From The Newfoundland Quarterly, June 1984, Volume 14, Number 4, pp. 23 - 27. Published by The Newfoundland Quarterly Foundation, St. John's, NF. Reprinted by permission.

John Jones, James O'Donel, and the Question of Religious Tolerance in Eighteenth-Century Newfoundland:
A Correspondence

Hans Rollmann


On the 17th of April 1785, the small congregation of Dissenters that had gathered in St. John's for the six o'clock evening worship was rudely disturbed by a mob of angry men, women, and children hurling rocks at their meeting house.{1} When a sergeant from the garrison appeared at the entrance, he was struck on the head with a stone thrown by the Catholic rioters. And although the frightened worshippers several times before had been the object of pranks by Navy soldiers pouring gunpowder down the chimney,{2} this disturbance appeared to be more serious. Only the utmost efforts of John Livingston, an influential citizen, succeeded in dispersing the mob and restoring calm.{3}

When the congregation brought a grievance before the local judges, it in turn was accused of inciting anti-Catholic feelings through the sermons of its minister John Jones. The Rev. Walter Price,{4} a local Anglican clergyman, had accused the Congregationalist minister and former paymaster at the garrison of preaching "against the Roman Catholick's Religion and thereby mak[ing] dissentions in this place." In a petition to the justices, Jones defended himself by stating that although he considered "the Church of Rome to be repugnant to Scripture," he "never used the words Roman Catholic or Papist, Pope or Popery in any of [his] public Preaching, either in St. John's or elsewhere." Nor did he wish, the minister assured the court, "to give offence to any, but to live at peace with all men, well knowing that true religion does not consist in Sects and Parties but in righteousness and Godliness and peace." Having himself experienced persecution at the hands of the governor and the Established Church earlier in his career as a minister, he now desired "that his fellow Citizens of the Catholic party should enjoy with himself the full liberty of Conscience." Although the staunch Calvinist disagreed with Roman Catholicism on many points and was always ready "to assert and prove Scriptural truths according to his several oaths taken in this Court," he most happily concurred "in whatever his Majesty and the Parliament might think proper to do for their [i.e. Catholics'] relief in the Toleration of their Religious Principles, and this not only from a motive of duty and Loyalty, but of equity and Justice, that what he would men should do unto him, the same he would do unto them."{5}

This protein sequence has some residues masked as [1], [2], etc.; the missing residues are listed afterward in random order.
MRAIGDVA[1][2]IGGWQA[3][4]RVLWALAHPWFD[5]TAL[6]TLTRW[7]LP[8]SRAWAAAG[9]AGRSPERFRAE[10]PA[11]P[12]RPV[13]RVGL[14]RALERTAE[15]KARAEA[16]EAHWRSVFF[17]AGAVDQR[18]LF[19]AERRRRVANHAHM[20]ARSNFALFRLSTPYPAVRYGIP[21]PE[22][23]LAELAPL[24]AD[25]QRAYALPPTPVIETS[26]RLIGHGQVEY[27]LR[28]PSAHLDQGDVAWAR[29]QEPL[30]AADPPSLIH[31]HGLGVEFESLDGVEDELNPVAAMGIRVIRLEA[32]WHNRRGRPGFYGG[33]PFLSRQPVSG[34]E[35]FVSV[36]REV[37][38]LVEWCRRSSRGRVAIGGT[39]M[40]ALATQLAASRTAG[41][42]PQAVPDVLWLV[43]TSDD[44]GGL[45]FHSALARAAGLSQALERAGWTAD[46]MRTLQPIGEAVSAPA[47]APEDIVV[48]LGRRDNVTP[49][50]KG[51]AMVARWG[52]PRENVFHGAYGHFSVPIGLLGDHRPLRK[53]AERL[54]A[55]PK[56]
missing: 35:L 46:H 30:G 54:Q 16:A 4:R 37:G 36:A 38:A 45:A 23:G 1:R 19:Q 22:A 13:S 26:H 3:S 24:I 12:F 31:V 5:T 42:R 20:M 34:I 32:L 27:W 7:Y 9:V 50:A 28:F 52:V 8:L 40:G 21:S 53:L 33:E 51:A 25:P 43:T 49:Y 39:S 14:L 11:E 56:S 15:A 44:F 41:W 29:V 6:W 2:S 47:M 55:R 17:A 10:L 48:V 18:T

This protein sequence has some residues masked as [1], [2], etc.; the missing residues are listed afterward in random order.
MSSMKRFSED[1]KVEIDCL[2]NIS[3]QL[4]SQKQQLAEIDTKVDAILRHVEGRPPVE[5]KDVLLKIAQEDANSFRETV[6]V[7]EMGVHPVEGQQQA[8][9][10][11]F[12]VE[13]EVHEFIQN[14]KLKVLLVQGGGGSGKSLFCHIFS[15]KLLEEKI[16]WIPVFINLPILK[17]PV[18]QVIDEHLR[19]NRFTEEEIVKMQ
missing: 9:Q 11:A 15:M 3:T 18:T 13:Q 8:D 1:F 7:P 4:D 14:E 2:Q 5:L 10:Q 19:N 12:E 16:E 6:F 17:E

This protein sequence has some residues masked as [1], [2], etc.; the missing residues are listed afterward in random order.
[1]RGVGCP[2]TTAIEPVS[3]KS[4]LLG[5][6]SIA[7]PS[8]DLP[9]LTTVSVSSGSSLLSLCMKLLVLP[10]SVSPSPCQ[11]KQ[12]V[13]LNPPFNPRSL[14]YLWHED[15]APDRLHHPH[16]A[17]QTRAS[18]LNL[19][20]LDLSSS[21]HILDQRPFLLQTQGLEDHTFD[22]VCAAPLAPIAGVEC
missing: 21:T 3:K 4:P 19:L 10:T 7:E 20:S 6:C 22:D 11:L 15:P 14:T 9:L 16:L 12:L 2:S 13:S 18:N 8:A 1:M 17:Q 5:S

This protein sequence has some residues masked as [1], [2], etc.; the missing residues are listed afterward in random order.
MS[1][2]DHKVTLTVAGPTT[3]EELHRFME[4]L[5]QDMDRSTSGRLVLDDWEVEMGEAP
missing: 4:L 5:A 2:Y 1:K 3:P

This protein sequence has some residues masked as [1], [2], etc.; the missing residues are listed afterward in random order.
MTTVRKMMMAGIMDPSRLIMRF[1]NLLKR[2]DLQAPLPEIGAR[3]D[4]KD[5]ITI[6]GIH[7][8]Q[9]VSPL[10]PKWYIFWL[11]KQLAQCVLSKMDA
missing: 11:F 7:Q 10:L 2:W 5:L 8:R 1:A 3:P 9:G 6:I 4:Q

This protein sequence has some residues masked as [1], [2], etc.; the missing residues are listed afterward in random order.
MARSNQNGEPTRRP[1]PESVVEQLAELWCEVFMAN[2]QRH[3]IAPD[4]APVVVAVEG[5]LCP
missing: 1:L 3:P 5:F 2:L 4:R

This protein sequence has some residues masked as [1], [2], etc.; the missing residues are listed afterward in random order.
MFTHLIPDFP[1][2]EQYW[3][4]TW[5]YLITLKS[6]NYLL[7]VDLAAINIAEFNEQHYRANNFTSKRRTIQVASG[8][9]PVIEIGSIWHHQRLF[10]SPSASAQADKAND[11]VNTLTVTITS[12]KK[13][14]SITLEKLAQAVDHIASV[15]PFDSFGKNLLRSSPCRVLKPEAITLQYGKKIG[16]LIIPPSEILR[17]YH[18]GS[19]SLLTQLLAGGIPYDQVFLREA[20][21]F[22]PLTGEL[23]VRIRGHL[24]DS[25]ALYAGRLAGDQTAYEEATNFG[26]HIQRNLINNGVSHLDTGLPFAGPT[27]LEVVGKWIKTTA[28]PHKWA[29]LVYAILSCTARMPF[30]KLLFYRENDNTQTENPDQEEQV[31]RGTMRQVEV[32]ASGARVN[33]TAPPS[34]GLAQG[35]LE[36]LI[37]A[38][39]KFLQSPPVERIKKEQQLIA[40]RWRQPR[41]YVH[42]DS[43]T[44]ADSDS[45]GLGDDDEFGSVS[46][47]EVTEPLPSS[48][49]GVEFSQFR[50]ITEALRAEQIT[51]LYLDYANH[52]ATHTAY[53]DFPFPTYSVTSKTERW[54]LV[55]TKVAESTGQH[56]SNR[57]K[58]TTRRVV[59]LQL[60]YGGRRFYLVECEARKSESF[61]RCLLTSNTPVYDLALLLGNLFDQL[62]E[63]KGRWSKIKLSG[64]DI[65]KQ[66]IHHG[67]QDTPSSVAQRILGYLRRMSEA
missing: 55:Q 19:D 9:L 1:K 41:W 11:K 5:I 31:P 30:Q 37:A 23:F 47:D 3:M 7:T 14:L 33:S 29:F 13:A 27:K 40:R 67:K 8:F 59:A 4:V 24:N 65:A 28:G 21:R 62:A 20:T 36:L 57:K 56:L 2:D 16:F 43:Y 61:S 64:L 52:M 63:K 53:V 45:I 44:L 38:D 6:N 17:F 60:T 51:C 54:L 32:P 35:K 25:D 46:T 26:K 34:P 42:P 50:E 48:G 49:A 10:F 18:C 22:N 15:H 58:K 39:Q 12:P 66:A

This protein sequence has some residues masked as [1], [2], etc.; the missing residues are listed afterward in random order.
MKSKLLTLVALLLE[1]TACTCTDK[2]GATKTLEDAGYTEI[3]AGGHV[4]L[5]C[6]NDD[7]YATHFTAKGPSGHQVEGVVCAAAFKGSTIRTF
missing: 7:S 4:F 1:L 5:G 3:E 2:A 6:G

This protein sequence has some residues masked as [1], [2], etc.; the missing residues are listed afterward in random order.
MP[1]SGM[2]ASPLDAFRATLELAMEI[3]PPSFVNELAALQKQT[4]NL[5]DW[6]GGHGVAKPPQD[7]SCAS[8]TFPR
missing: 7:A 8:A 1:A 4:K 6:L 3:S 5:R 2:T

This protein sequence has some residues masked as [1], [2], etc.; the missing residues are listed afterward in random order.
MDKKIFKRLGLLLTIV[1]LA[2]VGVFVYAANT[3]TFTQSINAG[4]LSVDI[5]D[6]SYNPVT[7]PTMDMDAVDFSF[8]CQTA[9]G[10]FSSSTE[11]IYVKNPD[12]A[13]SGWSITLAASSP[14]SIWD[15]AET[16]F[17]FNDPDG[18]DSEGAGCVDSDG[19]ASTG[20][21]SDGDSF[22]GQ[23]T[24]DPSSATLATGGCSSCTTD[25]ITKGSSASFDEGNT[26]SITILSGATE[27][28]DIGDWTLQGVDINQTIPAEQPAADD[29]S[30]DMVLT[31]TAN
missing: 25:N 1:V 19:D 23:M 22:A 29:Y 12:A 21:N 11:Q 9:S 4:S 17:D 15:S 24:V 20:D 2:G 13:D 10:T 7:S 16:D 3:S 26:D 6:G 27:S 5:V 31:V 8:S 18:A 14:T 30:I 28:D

If any among the Catholic rioters felt that their assault might receive the blessing of the Church, they were quickly told differently by the new superior of the Catholic mission in Newfoundland. The Reverend James Louis O'Donel{6} publicly repudiated the mob action in no uncertain terms. Just the year before, he had come to the island, following a request made by Irish merchants, to serve among the largely Gaelic-speaking Irish Catholics. By his presence, it was hoped that the behaviour of what the merchants in their letter to Bishop Talbot of London had called "unruly and scandalous priests" might be checked and the influx of unlicensed ones from Ireland be controlled.{7} When the former teacher of theology at Prague arrived in St. John's on 4 July 1784,{8} even the hard-to-please Rev. Price quickly called him "a sensible, well-disposed man."{9} And John Jones, to remember the event, wrote in his journal: "This year 1784 the Romish Priest came to the Harbour, got full toleration and exercise [of] the Popish Religion in all respects, obtained leave to build a chapel and laid the foundation thereof."{10}